Most of the time, doujin music artists publish their work on YouTube or Nico Nico Douga, a popular video-sharing website in Japan. Some artists do well enough that they are able to sell their own CDs at venues like Comiket. But there are some who achieve very real fame! Some of the most famous doujin music artists in the otaku world are Sound Horizon, Team Shanghai Alice, and Supercell. Sound Horizon was a starting off point for Revo, the person who began the group. While at first they produced only music sold at events like Comiket, often using Vocaloid vocals with one live instrument, eventually Revo gained enough backing to create a band you are likely familiar with - Linked Horizon. Linked Horizon is the group responsible for the first, second, third, and fifth iconic opens for Attack on Titan, along with its fourth ending song.

Feuerroter Pfeil und Bogen by Linked Horizon

Team Shanghai Alice might not be a name you’re likely to recognise, but if you’ve been in the otaku scene long enough you will know what they’re the minds behind - Touhou Project, the wildly popular bullet-hell video game. Not only did Team Shanghai Alice create the game, they also produced all the music for it doujin music style. A lot of the songs went on to become otaku staples, like “Bad Apple,” and Touhou Project set records for the number of people buying its merchandise at Comiket. They released 10 albums of doujin music used in and based on the games.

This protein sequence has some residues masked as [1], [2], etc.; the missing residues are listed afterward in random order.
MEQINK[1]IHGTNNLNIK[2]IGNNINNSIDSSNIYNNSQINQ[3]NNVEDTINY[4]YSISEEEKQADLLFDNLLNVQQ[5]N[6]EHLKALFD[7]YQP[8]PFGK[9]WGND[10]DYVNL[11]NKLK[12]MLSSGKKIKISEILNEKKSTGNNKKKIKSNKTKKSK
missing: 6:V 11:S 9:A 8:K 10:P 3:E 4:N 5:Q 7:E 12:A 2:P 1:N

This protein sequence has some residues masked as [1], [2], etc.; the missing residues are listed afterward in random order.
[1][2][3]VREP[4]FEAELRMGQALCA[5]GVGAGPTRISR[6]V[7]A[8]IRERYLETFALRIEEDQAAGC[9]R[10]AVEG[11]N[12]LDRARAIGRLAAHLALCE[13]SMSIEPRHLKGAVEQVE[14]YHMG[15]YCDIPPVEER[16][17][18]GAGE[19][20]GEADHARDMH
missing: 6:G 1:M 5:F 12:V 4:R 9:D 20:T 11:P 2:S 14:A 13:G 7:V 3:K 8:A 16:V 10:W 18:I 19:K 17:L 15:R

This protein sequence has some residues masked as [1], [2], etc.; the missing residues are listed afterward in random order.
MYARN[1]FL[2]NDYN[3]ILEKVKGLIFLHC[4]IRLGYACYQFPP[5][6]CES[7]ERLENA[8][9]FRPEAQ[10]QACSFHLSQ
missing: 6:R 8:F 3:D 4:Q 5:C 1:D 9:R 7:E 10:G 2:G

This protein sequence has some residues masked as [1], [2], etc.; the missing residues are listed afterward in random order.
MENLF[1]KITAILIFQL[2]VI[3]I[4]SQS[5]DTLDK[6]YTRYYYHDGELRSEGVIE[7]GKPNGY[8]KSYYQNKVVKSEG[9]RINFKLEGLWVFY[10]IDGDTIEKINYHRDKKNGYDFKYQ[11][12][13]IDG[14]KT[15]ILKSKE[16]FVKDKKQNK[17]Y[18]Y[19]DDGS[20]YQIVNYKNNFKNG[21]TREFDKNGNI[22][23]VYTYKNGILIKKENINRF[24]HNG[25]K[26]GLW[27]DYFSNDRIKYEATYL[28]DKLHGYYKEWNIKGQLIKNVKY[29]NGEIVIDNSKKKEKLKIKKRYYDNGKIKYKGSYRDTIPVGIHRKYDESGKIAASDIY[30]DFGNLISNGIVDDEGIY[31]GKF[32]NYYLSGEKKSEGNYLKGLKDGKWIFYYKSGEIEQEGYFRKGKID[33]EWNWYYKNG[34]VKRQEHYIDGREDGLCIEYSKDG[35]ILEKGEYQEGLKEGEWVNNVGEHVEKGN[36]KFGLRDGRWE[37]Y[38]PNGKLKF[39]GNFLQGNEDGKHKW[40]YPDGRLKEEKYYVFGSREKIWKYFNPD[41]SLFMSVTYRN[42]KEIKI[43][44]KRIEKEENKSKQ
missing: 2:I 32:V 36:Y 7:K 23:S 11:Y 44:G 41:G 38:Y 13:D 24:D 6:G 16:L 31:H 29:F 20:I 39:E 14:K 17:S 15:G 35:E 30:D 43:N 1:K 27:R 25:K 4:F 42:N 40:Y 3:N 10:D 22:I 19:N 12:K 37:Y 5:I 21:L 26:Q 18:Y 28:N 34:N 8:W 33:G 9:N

Finally, Supercell also began as a doujin music group on Nico Nico Douga producing music using Vocaloid voice synthesisers. After gaining enough popularity on there (and releasing huge Vocaloid songs like “Black Rock Shooter”), Supercell started to make music for the Project Diva game series, along with a few anime. While most doujin music artists never reach these kinds of levels of fame and popularity, it does happen! Many doujin music artists have a lot of talent, and it’s a foot in the door of the otaku world when they can make something truly great. In the meantime, though, it’s all in good fun and a way of showing love for a favourite part of otaku culture!

Final Thoughts

The world of doujin is so much bigger than just doujinshi! And doujin music is slowly expanding beyond Japan, too. So the next time you’re browsing on YouTube and you see a video of someone fan-dubbing an anime opening in their native language, or posting an original otaku song, give them a bit of love. Now you know that what they’re making is doujin music, and they’re doing it out of pure passion for that anime, manga, or game. Creating doujin music means someone really loves that source material enough to spend some serious work giving it a tribute after all!

Have you ever listened to (or made) doujin music before? Did you know much about the term before today? Are you going to look for some to listen to now, or perhaps try making it yourself? We would love to hear from you in the comments below!

Bad-Apple-700x438 You’ve Heard of Doujinshi But, Do You Know About Doujin Music?


Author: Jet Nebula

Living the dream in Tokyo, where you can find me working at a theme café catered towards women. When I’m not writing for Honey’s, I’m working on original dystopian science fiction or blogging about Tokyo’s trendy coffee scene. I spend my free time in Harajuku and Shibuya wearing alternative Japanese street fashion. I love video games, J-rock, tattoos, and Star Wars.